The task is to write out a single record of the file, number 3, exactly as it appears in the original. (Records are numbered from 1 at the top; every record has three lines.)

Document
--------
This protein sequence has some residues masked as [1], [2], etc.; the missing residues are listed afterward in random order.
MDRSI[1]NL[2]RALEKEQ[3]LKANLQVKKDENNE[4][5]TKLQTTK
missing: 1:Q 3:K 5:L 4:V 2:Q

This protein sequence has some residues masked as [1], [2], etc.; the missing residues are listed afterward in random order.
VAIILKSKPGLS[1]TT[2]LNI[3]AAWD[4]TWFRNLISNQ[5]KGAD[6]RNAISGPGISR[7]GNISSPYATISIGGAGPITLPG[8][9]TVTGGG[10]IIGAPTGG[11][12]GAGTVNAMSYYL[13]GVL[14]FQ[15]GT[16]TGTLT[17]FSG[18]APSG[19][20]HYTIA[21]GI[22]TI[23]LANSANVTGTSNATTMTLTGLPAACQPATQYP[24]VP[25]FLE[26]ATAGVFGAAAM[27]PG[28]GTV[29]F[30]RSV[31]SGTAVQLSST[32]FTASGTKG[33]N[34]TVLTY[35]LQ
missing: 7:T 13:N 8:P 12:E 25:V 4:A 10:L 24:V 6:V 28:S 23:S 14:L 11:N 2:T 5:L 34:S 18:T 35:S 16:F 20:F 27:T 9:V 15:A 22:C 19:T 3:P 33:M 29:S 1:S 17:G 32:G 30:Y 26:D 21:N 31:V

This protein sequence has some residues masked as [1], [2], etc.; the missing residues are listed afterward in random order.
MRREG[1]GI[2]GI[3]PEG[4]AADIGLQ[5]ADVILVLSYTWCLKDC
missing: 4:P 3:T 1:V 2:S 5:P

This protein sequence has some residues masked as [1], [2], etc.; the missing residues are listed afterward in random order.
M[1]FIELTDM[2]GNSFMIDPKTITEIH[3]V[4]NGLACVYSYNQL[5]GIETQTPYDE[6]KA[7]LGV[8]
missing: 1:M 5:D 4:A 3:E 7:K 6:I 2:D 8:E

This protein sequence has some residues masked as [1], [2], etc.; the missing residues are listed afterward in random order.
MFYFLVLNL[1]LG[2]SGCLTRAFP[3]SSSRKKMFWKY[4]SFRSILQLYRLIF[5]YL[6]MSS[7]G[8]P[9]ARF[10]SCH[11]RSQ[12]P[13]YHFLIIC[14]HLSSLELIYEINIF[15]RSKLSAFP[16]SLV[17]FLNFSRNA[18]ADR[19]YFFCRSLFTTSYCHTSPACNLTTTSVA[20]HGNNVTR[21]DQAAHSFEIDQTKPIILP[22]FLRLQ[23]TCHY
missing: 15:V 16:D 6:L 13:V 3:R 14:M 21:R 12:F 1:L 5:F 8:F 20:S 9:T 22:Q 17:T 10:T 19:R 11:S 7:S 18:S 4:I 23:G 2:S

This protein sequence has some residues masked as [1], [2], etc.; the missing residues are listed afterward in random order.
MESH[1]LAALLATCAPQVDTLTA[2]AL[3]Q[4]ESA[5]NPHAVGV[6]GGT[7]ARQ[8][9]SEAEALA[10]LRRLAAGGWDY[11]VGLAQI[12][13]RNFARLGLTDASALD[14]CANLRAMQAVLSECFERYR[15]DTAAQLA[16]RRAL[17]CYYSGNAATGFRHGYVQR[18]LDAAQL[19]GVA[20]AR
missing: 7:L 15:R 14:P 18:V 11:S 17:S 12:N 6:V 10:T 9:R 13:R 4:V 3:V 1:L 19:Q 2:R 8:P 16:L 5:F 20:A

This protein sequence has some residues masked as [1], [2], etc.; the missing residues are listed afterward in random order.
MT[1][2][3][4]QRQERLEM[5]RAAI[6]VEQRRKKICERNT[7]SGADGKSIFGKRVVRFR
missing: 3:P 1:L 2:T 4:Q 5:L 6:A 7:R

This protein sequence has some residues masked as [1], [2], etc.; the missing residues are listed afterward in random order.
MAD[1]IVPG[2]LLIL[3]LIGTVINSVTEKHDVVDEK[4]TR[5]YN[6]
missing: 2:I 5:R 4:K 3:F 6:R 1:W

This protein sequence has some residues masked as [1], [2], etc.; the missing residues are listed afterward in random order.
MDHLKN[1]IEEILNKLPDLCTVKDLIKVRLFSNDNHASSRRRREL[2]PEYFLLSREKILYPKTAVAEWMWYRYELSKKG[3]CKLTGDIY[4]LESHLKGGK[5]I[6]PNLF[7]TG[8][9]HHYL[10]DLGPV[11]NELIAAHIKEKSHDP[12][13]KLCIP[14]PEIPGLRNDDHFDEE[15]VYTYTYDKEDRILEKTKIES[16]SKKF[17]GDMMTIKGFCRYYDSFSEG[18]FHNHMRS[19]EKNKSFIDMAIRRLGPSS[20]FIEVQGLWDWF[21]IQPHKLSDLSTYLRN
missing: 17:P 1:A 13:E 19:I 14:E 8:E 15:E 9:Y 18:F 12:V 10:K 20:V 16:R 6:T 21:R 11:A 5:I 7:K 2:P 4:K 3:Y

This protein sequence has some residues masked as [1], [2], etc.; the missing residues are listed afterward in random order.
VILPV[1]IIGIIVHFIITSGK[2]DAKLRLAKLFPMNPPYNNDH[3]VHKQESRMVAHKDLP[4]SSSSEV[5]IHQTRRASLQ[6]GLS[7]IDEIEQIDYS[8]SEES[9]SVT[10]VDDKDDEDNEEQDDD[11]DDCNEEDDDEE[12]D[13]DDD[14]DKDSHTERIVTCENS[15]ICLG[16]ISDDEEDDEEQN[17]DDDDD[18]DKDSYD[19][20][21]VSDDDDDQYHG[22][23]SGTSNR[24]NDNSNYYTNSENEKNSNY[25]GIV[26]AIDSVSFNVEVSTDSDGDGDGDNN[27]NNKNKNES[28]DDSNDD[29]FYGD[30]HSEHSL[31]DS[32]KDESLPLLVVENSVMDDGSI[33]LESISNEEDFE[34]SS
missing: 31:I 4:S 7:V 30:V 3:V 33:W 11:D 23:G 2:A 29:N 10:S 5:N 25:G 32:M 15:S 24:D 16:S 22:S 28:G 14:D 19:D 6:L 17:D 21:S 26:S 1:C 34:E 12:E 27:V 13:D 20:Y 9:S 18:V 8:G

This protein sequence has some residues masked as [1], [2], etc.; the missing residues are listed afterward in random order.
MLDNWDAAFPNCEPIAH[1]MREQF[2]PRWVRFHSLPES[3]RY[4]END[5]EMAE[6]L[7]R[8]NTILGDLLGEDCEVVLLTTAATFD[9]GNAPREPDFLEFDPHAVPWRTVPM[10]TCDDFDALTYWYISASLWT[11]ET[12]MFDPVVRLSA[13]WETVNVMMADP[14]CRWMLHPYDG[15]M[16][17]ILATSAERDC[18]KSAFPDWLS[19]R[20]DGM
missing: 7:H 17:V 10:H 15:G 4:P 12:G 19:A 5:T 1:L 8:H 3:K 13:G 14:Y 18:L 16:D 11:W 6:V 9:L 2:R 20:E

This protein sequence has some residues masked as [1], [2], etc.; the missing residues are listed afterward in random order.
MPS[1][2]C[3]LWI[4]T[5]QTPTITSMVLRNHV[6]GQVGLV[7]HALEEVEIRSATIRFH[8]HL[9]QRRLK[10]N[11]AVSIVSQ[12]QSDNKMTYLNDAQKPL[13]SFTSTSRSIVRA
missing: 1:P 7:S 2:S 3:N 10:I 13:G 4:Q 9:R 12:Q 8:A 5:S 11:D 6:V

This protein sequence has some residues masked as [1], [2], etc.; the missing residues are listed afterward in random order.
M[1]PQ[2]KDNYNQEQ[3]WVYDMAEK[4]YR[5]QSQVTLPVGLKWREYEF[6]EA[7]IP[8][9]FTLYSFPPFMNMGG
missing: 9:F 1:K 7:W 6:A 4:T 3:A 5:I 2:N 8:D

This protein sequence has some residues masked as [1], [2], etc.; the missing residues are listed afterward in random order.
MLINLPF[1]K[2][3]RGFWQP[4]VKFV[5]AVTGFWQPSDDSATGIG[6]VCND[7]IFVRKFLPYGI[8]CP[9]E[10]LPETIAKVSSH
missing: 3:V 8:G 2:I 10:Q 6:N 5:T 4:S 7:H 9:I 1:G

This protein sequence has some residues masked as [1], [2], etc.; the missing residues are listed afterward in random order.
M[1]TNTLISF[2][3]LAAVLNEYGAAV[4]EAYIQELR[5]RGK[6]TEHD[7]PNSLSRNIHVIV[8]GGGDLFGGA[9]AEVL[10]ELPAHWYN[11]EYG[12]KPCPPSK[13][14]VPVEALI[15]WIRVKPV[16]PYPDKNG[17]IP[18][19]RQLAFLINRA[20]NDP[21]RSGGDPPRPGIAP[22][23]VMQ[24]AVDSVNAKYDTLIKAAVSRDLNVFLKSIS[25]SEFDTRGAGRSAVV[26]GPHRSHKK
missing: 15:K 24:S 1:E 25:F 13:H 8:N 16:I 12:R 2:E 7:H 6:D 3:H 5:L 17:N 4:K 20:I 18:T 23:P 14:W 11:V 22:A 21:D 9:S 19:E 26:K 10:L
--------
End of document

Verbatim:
This protein sequence has some residues masked as [1], [2], etc.; the missing residues are listed afterward in random order.
MRREG[1]GI[2]GI[3]PEG[4]AADIGLQ[5]ADVILVLSYTWCLKDC
missing: 4:P 3:T 1:V 2:S 5:P